Thursday, June 7, 2012

Supreme Court Justices Roberts, Alito and Scalia Get It Right in Armour v. Indianapolis Case – But Lose Anyway

And Justice Thomas Once Again is on the Wrong Side – As Always

This Forum has spared no expense in its criticism of the conservatives Justices of the Supreme Court who usually vote their personal beliefs rather than the law.  Justice Scalia is, of course, the leader in that practice but he is almost always joined by the other three highly conservative Justices and occasionally by Justice Kennedy who more often votes with them because he just doesn’t know any better.

But occasionally the conservative Justices get it right, and in a case just decided involving the city of Indianapolis and sewers, Justices Roberts, Alito and Scalia did get it right.



946 N. E. 2d 553, affirmed.
NOTE: Where it is feasible, a syllabus (headnote) will be released, as is being done in connection with this case, at the time the opinion is issued. The syllabus constitutes no part of the opinion of the Court but has been prepared by the Reporter of Decisions for the convenience of the reader. See United States v. Detroit Timber & Lumber Co., 200 U. S. 321.

certiorari to the supreme court of indiana

No. 11–161. Argued February 29, 2012—Decided June 4, 2012


It seems the city of Indianapolis had a policy of charging property owners for sewer improvements that affected their property.  The owners were given the choice of making a lump sum payment for the improvements, or making payments over time.

In one project the city accepted payment in full in lump sums from a group of property owners.

After the City completed the Brisbane/Manning Sanitary Sewers Project, it sent affected homeowners formal notice of their payment obligations. Of the 180 affected homeowners, 38 elected to pay the lump sum.

It then changed the rules of sewer improvements

The following year, the City abandoned Barrett Law financing and adopted the Septic Tank Elimination Program (STEP), which financed projects in part through bonds, thereby lowering individual owner’s sewer-connection costs. In implementing STEP, the City’s Board of Public Works enacted a resolution forgiving all assessment amounts still owed pursuant to Barrett Law financing. Homeowners who had paid the Brisbane/Manning Project lump sum received no refund, while homeowners who had elected to pay in installments were under no obligation to make further payments.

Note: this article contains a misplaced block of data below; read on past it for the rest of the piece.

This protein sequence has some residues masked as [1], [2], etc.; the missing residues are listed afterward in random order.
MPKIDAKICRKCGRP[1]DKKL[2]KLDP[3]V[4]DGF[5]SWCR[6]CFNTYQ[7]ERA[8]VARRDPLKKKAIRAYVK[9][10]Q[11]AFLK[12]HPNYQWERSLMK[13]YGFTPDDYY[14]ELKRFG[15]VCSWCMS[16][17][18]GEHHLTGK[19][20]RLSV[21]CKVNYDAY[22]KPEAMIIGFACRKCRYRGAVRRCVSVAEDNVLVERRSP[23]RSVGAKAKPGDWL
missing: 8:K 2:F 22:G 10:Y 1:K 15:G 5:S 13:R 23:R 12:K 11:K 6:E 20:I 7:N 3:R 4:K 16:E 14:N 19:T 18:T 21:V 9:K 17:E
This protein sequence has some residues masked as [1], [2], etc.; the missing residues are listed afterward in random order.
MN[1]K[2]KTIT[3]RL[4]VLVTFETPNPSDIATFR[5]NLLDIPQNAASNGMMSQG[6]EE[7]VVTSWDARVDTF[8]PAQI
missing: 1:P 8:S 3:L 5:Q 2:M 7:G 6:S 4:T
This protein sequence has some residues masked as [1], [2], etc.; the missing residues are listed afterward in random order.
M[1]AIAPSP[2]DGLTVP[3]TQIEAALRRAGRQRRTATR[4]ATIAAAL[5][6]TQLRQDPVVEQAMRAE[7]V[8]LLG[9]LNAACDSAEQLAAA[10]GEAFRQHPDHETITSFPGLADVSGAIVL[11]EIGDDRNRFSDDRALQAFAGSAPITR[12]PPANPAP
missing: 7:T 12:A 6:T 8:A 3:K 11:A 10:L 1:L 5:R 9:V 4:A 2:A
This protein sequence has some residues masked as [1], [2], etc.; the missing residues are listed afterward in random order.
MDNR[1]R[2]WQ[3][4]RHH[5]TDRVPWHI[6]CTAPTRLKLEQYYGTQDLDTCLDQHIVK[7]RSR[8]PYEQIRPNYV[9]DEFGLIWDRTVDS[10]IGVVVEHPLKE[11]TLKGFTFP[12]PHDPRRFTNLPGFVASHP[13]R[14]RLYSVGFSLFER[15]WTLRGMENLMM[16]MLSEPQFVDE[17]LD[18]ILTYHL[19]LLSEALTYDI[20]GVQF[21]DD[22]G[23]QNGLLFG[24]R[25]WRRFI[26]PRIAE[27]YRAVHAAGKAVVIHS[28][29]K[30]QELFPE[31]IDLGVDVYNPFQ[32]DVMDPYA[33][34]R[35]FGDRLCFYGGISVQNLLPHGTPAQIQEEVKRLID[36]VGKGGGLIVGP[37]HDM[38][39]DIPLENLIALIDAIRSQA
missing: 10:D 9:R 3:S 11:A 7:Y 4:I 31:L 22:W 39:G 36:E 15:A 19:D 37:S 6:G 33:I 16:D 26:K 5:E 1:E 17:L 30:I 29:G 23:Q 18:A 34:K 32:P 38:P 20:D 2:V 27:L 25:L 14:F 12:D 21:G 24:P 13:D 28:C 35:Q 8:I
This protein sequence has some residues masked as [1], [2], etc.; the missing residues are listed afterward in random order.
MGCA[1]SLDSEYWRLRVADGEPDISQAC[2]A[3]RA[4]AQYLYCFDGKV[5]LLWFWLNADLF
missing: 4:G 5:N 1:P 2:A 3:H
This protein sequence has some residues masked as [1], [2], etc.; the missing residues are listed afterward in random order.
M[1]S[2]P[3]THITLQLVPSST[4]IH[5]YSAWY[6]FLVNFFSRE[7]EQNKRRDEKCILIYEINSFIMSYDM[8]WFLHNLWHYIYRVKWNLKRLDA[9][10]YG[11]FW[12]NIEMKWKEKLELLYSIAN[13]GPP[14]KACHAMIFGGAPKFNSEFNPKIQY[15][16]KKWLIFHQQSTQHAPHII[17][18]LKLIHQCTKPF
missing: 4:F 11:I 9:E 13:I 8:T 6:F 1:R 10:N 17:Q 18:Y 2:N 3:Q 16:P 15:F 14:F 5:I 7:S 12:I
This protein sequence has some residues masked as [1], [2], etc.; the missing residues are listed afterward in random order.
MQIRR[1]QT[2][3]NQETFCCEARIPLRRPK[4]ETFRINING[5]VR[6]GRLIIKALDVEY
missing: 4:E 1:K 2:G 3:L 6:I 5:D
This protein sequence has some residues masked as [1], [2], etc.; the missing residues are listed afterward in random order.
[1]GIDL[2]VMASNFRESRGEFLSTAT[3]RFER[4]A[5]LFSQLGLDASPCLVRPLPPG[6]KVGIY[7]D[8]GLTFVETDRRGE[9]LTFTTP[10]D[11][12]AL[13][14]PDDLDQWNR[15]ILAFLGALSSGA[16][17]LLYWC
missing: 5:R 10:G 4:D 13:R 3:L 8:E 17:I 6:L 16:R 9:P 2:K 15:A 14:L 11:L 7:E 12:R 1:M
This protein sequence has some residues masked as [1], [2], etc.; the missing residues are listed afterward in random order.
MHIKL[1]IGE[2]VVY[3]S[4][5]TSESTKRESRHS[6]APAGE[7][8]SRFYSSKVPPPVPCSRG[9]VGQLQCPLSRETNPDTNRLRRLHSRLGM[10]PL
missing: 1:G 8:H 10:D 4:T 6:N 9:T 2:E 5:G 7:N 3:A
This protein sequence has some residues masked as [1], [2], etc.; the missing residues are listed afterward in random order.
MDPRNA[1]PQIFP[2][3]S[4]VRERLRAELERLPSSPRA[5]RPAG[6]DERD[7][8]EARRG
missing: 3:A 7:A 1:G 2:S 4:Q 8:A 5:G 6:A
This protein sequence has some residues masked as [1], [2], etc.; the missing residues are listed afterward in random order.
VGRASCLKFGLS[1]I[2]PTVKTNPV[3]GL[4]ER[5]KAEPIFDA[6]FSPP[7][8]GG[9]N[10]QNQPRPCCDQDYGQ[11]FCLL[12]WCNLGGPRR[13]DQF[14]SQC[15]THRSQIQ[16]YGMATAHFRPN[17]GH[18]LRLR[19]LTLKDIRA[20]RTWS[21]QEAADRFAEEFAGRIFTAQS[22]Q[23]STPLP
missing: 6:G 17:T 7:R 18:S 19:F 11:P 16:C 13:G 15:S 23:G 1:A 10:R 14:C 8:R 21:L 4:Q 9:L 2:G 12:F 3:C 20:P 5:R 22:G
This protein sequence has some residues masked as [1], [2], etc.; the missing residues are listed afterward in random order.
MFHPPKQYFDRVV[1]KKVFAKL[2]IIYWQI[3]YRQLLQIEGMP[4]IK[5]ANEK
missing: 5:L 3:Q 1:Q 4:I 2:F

and the 38 property owners who were not treated equally sued to get their money back under the Equal Protection Clause.  They lost.

The trial court granted summary judgment to the homeowners, and the State Court of Appeals affirmed. The Indiana Supreme Court reversed, holding that the City’s distinction between those who had already paid and those who had not was rationally related to its legitimate interests in reducing administrative costs, providing financial hardship relief to homeowners, transitioning from the Barrett Law system to STEP, and preserving its limited resources.

Held: The City had a rational basis for its distinction and thus did not violate the Equal Protection Clause. Pp. 6–14.

Obviously what happened here is that the city of Indianapolis just wanted to keep the money it had already collected from the 38 property owners.  And regardless of what the Indiana Supreme Court said and regardless of what the U. S. Supreme Court said, those 38 property owners were denied equal protection under the law.  The three conservative dissenting judges got it right.  Here is Chief Justice Roberts in a rare case of writing clearly and effectively and correctly.

In seeking to justify this gross disparity, the City explained that it was presented with three choices: First, it could have continued to collect the installment plan payments of those who had not yet settled their debts under the old system. Second, it could have forgiven all those debts and given equivalent refunds to those who had made lump sum payments up front. Or third, it could have forgiven the future payments and not refunded payments that had already been made. The first two choices had the benefit of complying with state law, treating all of Indianapolis’s citizens equally, and comporting with the Constitution. The City chose the third option.

And what did the City believe was sufficient to justify a system that would effectively charge petitioners 30 times more than their neighbors for the same service—when state law promised equal treatment? Two things: the desire to avoid administrative hassle and the “fiscal[ ] chal- leng[e]” of giving back money it wanted to keep. Brief for Respondents 35–36. I cannot agree that those reasons pass constitutional muster, even under rational basis review.

And yes, as noted Justice Thomas once again was on the losing side, not the losing side of the decision, the losing side of logic and the law.  Justice Thomas, having an opportunity to demonstrate minimal competence in the law, and once again is late for dinner.

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